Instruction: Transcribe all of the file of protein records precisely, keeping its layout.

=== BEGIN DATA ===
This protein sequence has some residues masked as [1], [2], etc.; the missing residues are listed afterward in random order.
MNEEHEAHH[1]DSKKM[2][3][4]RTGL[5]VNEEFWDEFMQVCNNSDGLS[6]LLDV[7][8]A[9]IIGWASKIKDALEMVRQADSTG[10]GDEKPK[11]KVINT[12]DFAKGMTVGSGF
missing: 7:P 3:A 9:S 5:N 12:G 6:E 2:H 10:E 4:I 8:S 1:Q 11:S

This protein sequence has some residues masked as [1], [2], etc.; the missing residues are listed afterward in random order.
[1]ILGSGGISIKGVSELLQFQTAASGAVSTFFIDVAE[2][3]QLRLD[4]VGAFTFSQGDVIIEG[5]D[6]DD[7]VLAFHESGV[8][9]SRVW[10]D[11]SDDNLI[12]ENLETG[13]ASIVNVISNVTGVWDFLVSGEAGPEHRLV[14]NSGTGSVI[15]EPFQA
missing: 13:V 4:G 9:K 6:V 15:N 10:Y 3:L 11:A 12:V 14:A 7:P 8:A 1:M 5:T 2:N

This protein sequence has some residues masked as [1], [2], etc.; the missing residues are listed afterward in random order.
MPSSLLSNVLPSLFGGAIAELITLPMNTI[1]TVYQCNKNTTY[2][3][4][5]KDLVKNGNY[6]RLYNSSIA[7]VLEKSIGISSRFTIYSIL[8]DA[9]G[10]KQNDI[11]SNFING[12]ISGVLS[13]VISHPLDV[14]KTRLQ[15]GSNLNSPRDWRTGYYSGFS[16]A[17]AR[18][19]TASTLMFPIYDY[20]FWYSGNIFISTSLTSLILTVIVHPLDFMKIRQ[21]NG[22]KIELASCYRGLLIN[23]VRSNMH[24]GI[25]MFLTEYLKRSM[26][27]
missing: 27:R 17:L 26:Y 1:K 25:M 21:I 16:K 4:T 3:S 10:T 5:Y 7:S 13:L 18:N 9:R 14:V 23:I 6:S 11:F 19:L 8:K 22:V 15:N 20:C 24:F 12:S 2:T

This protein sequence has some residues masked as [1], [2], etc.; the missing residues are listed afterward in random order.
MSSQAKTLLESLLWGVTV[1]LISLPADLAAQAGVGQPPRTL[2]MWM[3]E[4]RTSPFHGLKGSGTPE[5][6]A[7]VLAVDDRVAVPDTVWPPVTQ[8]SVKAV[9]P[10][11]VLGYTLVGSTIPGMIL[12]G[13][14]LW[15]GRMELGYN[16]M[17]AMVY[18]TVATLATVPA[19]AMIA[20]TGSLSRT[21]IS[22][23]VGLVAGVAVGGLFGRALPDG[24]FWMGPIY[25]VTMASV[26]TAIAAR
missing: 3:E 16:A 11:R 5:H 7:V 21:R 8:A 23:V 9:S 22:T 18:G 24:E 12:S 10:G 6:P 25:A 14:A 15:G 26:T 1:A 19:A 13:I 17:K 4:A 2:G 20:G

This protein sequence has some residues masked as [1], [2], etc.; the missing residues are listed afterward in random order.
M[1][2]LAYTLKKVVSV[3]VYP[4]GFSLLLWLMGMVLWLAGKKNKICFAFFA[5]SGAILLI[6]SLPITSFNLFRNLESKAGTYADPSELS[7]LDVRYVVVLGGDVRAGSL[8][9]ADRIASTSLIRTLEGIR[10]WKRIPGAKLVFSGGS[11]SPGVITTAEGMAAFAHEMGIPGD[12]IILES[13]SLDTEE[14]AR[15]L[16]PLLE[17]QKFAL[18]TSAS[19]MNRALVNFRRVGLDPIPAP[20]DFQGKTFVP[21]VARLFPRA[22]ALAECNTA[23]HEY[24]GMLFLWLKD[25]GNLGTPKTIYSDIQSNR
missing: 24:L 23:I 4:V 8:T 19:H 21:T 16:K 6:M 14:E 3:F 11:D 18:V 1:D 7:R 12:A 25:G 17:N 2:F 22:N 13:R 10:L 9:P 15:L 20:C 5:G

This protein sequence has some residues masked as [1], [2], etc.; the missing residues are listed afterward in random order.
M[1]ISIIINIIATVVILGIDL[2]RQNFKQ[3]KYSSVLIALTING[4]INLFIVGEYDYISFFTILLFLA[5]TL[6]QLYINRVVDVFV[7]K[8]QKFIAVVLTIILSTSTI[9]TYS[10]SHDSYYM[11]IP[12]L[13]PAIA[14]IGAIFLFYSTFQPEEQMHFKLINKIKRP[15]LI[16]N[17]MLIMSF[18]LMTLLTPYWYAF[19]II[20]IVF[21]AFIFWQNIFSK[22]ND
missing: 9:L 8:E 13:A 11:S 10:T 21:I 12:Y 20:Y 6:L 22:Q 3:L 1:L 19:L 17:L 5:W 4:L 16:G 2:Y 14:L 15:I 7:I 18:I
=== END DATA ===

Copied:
This protein sequence has some residues masked as [1], [2], etc.; the missing residues are listed afterward in random order.
MNEEHEAHH[1]DSKKM[2][3][4]RTGL[5]VNEEFWDEFMQVCNNSDGLS[6]LLDV[7][8]A[9]IIGWASKIKDALEMVRQADSTG[10]GDEKPK[11]KVINT[12]DFAKGMTVGSGF
missing: 7:P 3:A 9:S 5:N 12:G 6:E 2:H 10:E 4:I 8:S 1:Q 11:S

This protein sequence has some residues masked as [1], [2], etc.; the missing residues are listed afterward in random order.
[1]ILGSGGISIKGVSELLQFQTAASGAVSTFFIDVAE[2][3]QLRLD[4]VGAFTFSQGDVIIEG[5]D[6]DD[7]VLAFHESGV[8][9]SRVW[10]D[11]SDDNLI[12]ENLETG[13]ASIVNVISNVTGVWDFLVSGEAGPEHRLV[14]NSGTGSVI[15]EPFQA
missing: 13:V 4:G 9:K 6:V 15:N 10:Y 3:L 11:A 12:V 14:A 7:P 8:A 1:M 5:T 2:N

This protein sequence has some residues masked as [1], [2], etc.; the missing residues are listed afterward in random order.
MPSSLLSNVLPSLFGGAIAELITLPMNTI[1]TVYQCNKNTTY[2][3][4][5]KDLVKNGNY[6]RLYNSSIA[7]VLEKSIGISSRFTIYSIL[8]DA[9]G[10]KQNDI[11]SNFING[12]ISGVLS[13]VISHPLDV[14]KTRLQ[15]GSNLNSPRDWRTGYYSGFS[16]A[17]AR[18][19]TASTLMFPIYDY[20]FWYSGNIFISTSLTSLILTVIVHPLDFMKIRQ[21]NG[22]KIELASCYRGLLIN[23]VRSNMH[24]GI[25]MFLTEYLKRSM[26][27]
missing: 27:R 17:L 26:Y 1:K 25:M 21:I 16:K 4:T 3:S 10:T 5:Y 7:S 13:L 18:N 9:R 14:V 23:I 6:S 11:F 19:L 8:K 22:V 15:N 20:C 24:F 12:S 2:T

This protein sequence has some residues masked as [1], [2], etc.; the missing residues are listed afterward in random order.
MSSQAKTLLESLLWGVTV[1]LISLPADLAAQAGVGQPPRTL[2]MWM[3]E[4]RTSPFHGLKGSGTPE[5][6]A[7]VLAVDDRVAVPDTVWPPVTQ[8]SVKAV[9]P[10][11]VLGYTLVGSTIPGMIL[12]G[13][14]LW[15]GRMELGYN[16]M[17]AMVY[18]TVATLATVPA[19]AMIA[20]TGSLSRT[21]IS[22][23]VGLVAGVAVGGLFGRALPDG[24]FWMGPIY[25]VTMASV[26]TAIAAR
missing: 3:E 16:A 11:R 5:H 7:V 21:R 8:A 23:V 9:S 22:T 18:G 24:E 12:S 10:G 6:P 25:A 14:A 15:G 26:T 1:A 19:A 13:I 17:K 4:A 2:G 20:G

This protein sequence has some residues masked as [1], [2], etc.; the missing residues are listed afterward in random order.
M[1][2]LAYTLKKVVSV[3]VYP[4]GFSLLLWLMGMVLWLAGKKNKICFAFFA[5]SGAILLI[6]SLPITSFNLFRNLESKAGTYADPSELS[7]LDVRYVVVLGGDVRAGSL[8][9]ADRIASTSLIRTLEGIR[10]WKRIPGAKLVFSGGS[11]SPGVITTAEGMAAFAHEMGIPGD[12]IILES[13]SLDTEE[14]AR[15]L[16]PLLE[17]QKFAL[18]TSAS[19]MNRALVNFRRVGLDPIPAP[20]DFQGKTFVP[21]VARLFPRA[22]ALAECNTA[23]HEY[24]GMLFLWLKD[25]GNLGTPKTIYSDIQSNR
missing: 24:L 23:I 4:V 8:T 19:H 21:T 16:K 6:M 14:E 3:F 11:D 18:V 1:D 7:R 12:A 25:G 17:N 2:F 22:N 13:R 10:L 9:P 15:L 20:C 5:G

This protein sequence has some residues masked as [1], [2], etc.; the missing residues are listed afterward in random order.
M[1]ISIIINIIATVVILGIDL[2]RQNFKQ[3]KYSSVLIALTING[4]INLFIVGEYDYISFFTILLFLA[5]TL[6]QLYINRVVDVFV[7]K[8]QKFIAVVLTIILSTSTI[9]TYS[10]SHDSYYM[11]IP[12]L[13]PAIA[14]IGAIFLFYSTFQPEEQMHFKLINKIKRP[15]LI[16]N[17]MLIMSF[18]LMTLLTPYWYAF[19]II[20]IVF[21]AFIFWQNIFSK[22]ND
missing: 9:L 8:E 13:A 11:S 10:T 21:I 12:Y 20:Y 6:L 22:Q 3:L 1:L 19:L 17:L 5:W 4:L 16:G 2:Y 14:L 15:I 7:I 18:I